parasite manipulation biology science

Parasitic manipulations

Who’s in control ?

Having a dog forces us to walk more frequently, finding a cockroach in a meal makes us lose our appetite, and having ticks or lice makes us scratch (and perhaps wash) more often: Animals can cause us to change our behaviour. But those changes are nothing compared with what some animals (especially small ones) do to others.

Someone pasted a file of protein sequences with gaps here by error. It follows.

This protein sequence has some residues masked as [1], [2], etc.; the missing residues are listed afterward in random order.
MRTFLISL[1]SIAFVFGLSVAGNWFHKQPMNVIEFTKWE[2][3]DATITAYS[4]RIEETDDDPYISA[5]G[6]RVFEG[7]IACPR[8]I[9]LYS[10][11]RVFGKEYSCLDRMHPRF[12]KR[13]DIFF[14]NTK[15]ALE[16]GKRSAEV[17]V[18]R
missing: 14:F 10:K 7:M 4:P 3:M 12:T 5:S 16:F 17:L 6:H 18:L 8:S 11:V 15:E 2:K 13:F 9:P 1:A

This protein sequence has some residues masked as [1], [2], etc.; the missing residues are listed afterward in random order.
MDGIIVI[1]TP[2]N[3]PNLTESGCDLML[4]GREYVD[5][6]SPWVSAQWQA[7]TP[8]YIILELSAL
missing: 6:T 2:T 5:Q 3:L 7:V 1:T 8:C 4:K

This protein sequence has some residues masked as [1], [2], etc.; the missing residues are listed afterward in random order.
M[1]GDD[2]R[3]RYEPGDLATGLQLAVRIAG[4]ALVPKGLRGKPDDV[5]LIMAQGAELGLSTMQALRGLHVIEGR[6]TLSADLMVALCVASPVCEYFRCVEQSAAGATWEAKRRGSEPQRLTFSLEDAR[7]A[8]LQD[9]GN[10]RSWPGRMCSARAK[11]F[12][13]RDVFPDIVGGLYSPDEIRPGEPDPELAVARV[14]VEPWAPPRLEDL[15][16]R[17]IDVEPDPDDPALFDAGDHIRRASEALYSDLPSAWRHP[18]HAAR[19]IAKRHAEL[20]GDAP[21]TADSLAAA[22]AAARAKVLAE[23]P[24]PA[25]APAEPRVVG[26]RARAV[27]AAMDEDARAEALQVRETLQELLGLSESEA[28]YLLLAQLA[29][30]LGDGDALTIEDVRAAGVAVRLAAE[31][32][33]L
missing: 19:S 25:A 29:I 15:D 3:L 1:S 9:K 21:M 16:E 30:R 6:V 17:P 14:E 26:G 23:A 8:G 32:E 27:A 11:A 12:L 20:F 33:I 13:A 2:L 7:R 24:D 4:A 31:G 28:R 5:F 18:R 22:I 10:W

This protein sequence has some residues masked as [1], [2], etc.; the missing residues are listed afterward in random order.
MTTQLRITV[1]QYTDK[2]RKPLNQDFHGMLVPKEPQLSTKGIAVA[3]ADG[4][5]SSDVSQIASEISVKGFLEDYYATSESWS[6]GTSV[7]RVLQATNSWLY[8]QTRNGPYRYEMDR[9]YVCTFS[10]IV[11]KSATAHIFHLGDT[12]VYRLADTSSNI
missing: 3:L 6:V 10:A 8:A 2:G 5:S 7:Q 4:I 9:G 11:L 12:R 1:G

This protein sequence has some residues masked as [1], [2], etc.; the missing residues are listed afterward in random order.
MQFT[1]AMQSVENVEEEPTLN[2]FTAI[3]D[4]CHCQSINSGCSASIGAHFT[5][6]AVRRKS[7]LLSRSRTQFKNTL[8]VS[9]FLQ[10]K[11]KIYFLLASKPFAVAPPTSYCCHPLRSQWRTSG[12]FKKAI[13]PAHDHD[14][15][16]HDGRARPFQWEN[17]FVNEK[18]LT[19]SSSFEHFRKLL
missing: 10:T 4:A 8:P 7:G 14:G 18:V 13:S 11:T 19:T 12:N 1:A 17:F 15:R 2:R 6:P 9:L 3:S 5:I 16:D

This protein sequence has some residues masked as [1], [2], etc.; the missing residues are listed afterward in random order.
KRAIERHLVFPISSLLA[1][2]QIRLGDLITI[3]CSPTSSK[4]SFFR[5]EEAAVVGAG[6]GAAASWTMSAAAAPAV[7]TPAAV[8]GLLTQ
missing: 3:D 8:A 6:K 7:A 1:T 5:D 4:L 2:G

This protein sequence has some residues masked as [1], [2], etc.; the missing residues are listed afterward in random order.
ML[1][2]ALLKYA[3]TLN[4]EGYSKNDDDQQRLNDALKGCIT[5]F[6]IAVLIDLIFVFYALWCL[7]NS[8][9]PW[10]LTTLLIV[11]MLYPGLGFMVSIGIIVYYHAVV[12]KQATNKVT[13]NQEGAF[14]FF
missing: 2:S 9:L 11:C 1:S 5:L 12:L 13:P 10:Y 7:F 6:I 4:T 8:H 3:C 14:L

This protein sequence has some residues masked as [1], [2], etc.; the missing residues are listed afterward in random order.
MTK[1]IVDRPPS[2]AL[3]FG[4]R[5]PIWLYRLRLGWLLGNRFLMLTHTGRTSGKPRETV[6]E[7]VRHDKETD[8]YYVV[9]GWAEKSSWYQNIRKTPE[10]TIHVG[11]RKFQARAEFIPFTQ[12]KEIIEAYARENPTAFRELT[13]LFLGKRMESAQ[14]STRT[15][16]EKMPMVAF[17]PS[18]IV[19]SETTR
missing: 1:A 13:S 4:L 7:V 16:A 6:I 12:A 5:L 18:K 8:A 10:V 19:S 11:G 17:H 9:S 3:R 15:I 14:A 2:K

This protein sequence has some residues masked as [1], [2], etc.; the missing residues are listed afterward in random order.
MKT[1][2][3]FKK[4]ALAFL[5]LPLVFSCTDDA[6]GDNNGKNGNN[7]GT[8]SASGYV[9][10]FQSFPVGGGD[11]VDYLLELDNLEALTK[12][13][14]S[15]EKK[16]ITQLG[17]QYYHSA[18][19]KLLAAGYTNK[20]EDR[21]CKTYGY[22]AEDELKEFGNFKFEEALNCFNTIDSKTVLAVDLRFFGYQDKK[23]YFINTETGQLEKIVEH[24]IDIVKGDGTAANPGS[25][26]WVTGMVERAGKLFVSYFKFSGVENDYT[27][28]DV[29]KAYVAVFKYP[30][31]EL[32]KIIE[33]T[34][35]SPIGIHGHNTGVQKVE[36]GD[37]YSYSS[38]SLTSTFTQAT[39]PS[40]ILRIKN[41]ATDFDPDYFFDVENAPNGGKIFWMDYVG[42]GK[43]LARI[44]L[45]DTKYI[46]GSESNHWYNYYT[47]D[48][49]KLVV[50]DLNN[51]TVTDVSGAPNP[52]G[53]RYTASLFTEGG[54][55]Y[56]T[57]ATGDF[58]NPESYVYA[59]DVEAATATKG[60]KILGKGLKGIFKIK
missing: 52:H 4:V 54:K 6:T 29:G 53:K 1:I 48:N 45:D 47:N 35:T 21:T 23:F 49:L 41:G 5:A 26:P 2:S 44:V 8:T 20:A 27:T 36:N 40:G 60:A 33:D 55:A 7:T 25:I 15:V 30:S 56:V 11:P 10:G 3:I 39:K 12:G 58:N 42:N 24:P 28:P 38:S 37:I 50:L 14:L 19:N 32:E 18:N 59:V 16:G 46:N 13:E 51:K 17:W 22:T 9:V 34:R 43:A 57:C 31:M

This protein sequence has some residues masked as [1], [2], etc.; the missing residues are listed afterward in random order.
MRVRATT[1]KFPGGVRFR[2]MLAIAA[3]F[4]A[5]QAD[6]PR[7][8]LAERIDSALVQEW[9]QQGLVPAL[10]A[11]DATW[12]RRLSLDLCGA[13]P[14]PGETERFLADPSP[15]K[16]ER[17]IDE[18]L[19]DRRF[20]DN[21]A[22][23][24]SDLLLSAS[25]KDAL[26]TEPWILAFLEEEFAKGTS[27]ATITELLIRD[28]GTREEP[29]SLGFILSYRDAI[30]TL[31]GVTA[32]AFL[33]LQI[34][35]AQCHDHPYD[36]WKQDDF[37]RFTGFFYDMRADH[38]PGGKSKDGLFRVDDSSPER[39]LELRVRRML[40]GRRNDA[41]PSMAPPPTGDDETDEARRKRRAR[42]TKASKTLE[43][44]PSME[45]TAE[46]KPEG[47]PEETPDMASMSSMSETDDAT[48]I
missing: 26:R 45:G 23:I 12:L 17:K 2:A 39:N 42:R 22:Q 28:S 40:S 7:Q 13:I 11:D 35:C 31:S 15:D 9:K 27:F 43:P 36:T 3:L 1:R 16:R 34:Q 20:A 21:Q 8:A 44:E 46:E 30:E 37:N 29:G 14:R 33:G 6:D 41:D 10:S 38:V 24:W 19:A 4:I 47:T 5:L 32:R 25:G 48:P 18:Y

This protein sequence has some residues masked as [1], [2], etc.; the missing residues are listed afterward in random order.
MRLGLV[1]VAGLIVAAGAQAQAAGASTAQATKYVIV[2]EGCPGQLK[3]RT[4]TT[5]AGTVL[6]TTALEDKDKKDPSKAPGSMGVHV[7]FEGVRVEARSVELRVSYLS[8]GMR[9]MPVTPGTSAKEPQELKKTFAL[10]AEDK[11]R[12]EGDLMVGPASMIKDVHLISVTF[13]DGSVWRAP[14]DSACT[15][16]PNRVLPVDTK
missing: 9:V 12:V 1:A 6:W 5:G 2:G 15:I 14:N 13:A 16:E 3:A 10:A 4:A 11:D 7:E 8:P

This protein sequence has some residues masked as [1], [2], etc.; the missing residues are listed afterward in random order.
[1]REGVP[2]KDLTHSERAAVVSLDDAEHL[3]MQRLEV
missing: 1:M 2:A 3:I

Nematode worms of the genus Mermithia castrate their insect hosts. A worm, known as Acanthocephala, matures in freshwater fish, but has larval forms that attack small crustaceans. Following an infection, the latter turn bright red and become easy targets for the predatory fish. Unusually red abdomens in some tropical ants, filled with nematode eggs, are also a consequence of a parasite attack, causing ants to resemble tropical fruits and to get eaten by birds. Thus, the nematodes reach their target. Continue reading